Surviving an NPD Parent

When you have a parent who is a narcissist (imagine Donald Trump), you can never have your own thoughts and feelings. You can only have thoughts that align with that parent, and can only have feelings that mirror what that parent is feeling at that exact moment. Anything else is met with a confusing mix of guilt-tripping, rage, manipulation, and attempts to fill you with self doubt.

I have severe sleep apnea. Before it was treated I was having trouble with short-term memory. I had learned to cope with this by taking lots of notes, and repeating important things in my head over several days. The interesting phenomenon was that I had no trouble at all accessing long-term memories. So with that method, I was able to cope with the day-to-day rigors of a detail-oriented job.

My NPD parent, however, used the fact that I had at one point struggled with memory (not understanding that I wrote down literally everything I ever said to him, and everything he said to me), to convince me at all times that I needed to defer to his memory of how things happened. However, it was totally at odds with what I’d written down about 85% of the time. But he built in the self doubt because it benefited him… he got to “always be right.” I learned as a child not to disagree with him, so instead I allowed him to try and convince me that I was always wrong about my recollection, and he used that to essentially blame me for whatever he wanted to. This led to a pattern of him attributing statements and decisions to me that were actually made by him.

My wife and I were talking about this recently, and she said “Pete, I know he always told you that your memory sucks and he was always right, but Pete… you actually have a good memory.” It was the first time I’d had that parental commentary challenged by someone who talks to me every single day. If anyone would be aware of my memory failing, it would be her. The fact was, I really was remembering things correctly, and my parent was using his knowledge of my “weaknesses” to push me around.

The notes I was taking were always in stark contrast to what he insisted I had said, and it made me question my own sanity. I simultaneously worried that if I left the business venture in which he and I had engaged, that it would quickly fail. But how could that be, if I was the memory-impaired imbecile that I had been convinced that I had become?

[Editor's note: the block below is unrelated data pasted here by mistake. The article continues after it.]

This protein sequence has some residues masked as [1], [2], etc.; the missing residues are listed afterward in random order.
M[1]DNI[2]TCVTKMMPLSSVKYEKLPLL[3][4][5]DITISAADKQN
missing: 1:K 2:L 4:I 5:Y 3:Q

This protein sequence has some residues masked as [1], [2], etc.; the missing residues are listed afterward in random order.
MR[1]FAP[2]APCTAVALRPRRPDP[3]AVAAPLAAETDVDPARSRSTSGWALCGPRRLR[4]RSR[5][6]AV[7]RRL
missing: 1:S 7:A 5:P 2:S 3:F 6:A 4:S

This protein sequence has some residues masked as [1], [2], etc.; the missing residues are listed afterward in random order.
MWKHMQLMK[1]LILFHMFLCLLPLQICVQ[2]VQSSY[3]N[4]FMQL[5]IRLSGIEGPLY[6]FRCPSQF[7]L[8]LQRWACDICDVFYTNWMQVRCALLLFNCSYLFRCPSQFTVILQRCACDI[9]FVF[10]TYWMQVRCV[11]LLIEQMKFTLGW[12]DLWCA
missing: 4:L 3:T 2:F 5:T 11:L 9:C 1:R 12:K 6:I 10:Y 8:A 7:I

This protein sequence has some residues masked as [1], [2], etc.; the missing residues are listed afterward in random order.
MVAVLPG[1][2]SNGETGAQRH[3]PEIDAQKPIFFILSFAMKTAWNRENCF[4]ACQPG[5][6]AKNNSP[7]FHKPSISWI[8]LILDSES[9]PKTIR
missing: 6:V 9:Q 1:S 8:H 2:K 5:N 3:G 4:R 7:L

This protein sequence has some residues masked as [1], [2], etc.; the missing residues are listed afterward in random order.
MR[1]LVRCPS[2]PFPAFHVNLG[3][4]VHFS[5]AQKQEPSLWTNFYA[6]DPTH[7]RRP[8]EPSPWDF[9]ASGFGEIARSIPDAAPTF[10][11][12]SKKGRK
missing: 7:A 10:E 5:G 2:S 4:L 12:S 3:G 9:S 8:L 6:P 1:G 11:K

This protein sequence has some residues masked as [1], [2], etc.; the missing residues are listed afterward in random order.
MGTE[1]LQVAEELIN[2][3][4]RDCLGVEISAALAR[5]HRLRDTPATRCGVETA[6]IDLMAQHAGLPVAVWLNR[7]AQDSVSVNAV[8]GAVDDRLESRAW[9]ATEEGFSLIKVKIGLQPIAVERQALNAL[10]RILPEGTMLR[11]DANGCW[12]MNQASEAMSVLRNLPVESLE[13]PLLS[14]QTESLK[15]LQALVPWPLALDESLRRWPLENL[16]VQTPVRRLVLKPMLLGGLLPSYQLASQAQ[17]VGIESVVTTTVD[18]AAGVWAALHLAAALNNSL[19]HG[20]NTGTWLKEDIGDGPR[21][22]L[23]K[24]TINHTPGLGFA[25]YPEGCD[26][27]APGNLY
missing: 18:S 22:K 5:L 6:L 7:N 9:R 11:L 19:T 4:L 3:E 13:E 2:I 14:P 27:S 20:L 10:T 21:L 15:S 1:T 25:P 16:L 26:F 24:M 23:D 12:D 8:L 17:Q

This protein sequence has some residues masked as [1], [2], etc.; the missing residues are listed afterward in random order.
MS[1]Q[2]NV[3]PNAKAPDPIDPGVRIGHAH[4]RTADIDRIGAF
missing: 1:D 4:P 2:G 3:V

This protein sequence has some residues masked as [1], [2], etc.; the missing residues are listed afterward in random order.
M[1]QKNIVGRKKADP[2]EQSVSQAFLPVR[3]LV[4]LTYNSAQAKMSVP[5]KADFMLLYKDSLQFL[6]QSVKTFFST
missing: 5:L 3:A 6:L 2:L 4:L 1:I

“Perhaps the most commonly shared fear among children and spouses of narcissists is that your efforts to change your situation with the NPD individual will be the cause of his catastrophic self-destruction. You are not only aware of his capacity for rage, but also his deep vulnerability. Even though you have never understood his problems, you have long sensed the presence of some deep wound. You can’t imagine the guilt you would feel if your actions precipitate his deterioration. The dilemma for you has become a growing awareness that survival is coming down to him or you. You may be adhering to the belief that the goodness of love and patience of time will bring change and healing… I will simply say that the NPD person is unlikely to change without the proactive efforts of someone close to him. Much like the dynamics of alcoholism, the NPD individual needs to see the consequences of his narcissism to recognize that he must face his behaviors, if not his inner issues, in order to continue his relationship with you.”

I know this is a sentiment that my entire family felt for years. Eleanor Payson wrote those words in her book “The Wizard of Oz and Other Narcissists.” The book was extremely eye-opening for me as it so perfectly described not only him, but me, my mother and my siblings. The pathology of NPD is so predictable that she is able to perfectly describe my home growing up.

My own pathology is described in three pages of this book, written years before I read it. “Left under siege, this child must tap into her inner self for inventive means for survival and often become resourceful, and determined…. Yet the untold side … is the anger and rage you must feel for the endless insults to your dignity and integrity…. For the “rivaled against” child, this unresolved anger will lead to….a repeating struggle for positive mutual regard in their relationships…. Many “rivaled against” adult children strive to excel in their family business or other enterprise, hoping to surpass the NPD parent’s success in order to gain approval, revenge, or both.”

I hid my true thoughts and feelings because they weren’t wanted. In fact, they were explicitly NOT wanted. I was expected to be a “yes” man, and if I did not, I was either bullied, ignored, or told that I wasn’t smart enough or my memory wasn’t good enough to be right. As a result of my silence, we entered into many terrible business arrangements and honestly hurt good people along the way as a result.

The point of all of this is self reflection. One of the most common things for someone who grew up in my spot is lack of empathy (which I’ve long felt), and often repeating the patterns of the parent. I don’t want to do any of those things, and I certainly don’t want to lack empathy – especially as a father. It’s easy to dismiss a kid’s problem as insignificant, because I know with 39 years of life experience that it really isn’t significant in the grand scheme of things. HOWEVER, to my child, it is significant, and that should be enough for me. Right now, it seems like the biggest thing in the world to her. It’s not silly if it’s important to one of my kids. It matters.

At the end of the day, money, power, status, sex, and whatever selfish pursuits a person can have are completely meaningless. What matters is our spouse and our children.